This multi-year project aims to develop an integrated, low-cost methodology for assessing the fate of CO2 injected into various classes of geologic reservoirs. The project team will integrate data from space geodesy (which utilizes high-precision Global Positioning System [GPS] and Interferometric Synthetic Aperture Radar [InSAR] technology to measure subtle surface displacements), seismology, and geochemistry in a straightforward series of procedures and algorithms, and assess the cost and efficacy of these procedures for long-term tracking of CO2. This new approach is being tested at the Hastings Field CO2-EOR operation near Houston, Texas. Results are expected to confirm suitability of this methodology for most carbon storage sites.
The goal of the Department of Energy’s (DOE) Carbon Storage Program is to develop and advance technologies to significantly improve the effectiveness of geologic carbon storage, reduce implementation costs, and prepare for widespread commercial deployment between 2025 and 2035. Research to develop these technologies will ensure safe and permanent storage of carbon dioxide (CO2) to reduce greenhouse gas (GHG) emissions without adversely affecting energy use or hindering economic growth.
Geologic carbon storage involves securely and permanently injecting CO2 into underground formations. Technologies being developed for geologic carbon storage are focused on five storage types—oil and natural gas reservoirs, saline formations, unmineable coal seams, basalts, and organic-rich shales—to meet carbon storage programmatic goals of (1) estimating CO2 storage capacity to +/-30 percent in geologic formations, (2) ensuring 99 percent storage permanence, (3) improving efficiency of storage operations, and (4) developing best practices manuals. These technologies will facilitate future CO2 management for coal-based electric power generating facilities and other industrial CO2 emitters by enabling the storage and utilization of CO2 in all storage types.
The DOE Carbon Storage Program encompasses five technology areas: (1) Geologic Storage and Simulation and Risk Assessment, (2) Monitoring, Verification, Accounting (MVA) and Assessment, (3) CO2 Use and Re-Use, (4) Infrastructure (Regional Carbon Sequestration Partnerships), and (5) Focus Area for Sequestration Science. The first three technology areas comprise the core research and development (R&D) that includes studies ranging from applied laboratory to pilot-scale research to develop new technologies and systems for GHG mitigation through carbon storage. This project is part of the Core R&D MVA Technology Area, which works to develop tools and protocols to ensure CO2 storage permanence. Advanced monitoring technologies and supporting protocols must be developed to decrease the cost and uncertainty of measurements needed to quantify emissions to the atmosphere and satisfy regulations for tracking the fate of subsurface CO2. Monitoring technologies are being developed for surface (atmospheric), near-surface (underground sources of drinking water), and subsurface (injection and confining zone) applications. The program’s R&D strategy includes adapting and applying existing technologies that can be utilized in the next five years while concurrently developing innovative and advanced technologies for deployment in the decade beyond.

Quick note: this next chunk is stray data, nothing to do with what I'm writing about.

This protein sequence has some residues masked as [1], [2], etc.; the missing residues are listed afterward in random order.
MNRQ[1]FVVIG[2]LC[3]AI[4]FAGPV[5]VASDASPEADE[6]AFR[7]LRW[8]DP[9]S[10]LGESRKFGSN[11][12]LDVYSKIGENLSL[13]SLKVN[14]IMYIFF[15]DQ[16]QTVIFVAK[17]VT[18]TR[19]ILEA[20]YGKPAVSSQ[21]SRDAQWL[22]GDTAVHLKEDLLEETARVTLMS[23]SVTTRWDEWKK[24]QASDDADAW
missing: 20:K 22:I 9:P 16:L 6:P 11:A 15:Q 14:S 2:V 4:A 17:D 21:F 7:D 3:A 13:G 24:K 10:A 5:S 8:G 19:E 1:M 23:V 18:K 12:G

Primary Project Goal
The primary objective of this project is to develop and test a new, integrated approach for MVA of CO2 that is stored in deep geologic formations. The essence of this project’s approach is to integrate space-based reconnaissance techniques with ground-monitoring methods of seismic and geochemical techniques, including:
- High-precision space geodesy to measure subtle surface displacements associated with pressure/volume changes at depth due to injection of CO2 in a storage reservoir (Figure 1).
- Analytical and numerical (finite element) modeling to relate deformation at the surface to pressure/volume changes at depth.
- New, state-of-the-art algorithms using passive seismic monitoring and use of compressional velocity, shear-wave velocity, and attenuation from recorded seismic data, to monitor fluid motions, porosity changes, and other conditions in the reservoir and overburden.
- Geochemical reservoir modeling to assess the fate of injected CO2.
- Geochemical surface monitoring to measure CO2 seepages should they occur, using a combination of sensors to measure concentration and isotopic ratios.
This project aims to develop a multi-component, fully integrated, low-cost methodology for assessing the fate of CO2 injected into a variety of geologic storage formations. The project team will integrate space geodesy, seismology, and geochemistry datasets in a series of procedures that will assess the storage efficiency, safety, and long-term fate of CO2 injected into various types of geologic storage formations. If successfully proven, the integrated methodology for CO2 monitoring in a storage reservoir can be implemented at relatively low cost at most proposed carbon storage sites. It will require only the installation of a sparse network of GPS, seismic, and geochemical stations, and low-cost commercial satellite imagery. This project also furthers the Carbon Storage Division programmatic goal of ensuring CO2 storage permanence within the storage formation.
|Federal Project Manager
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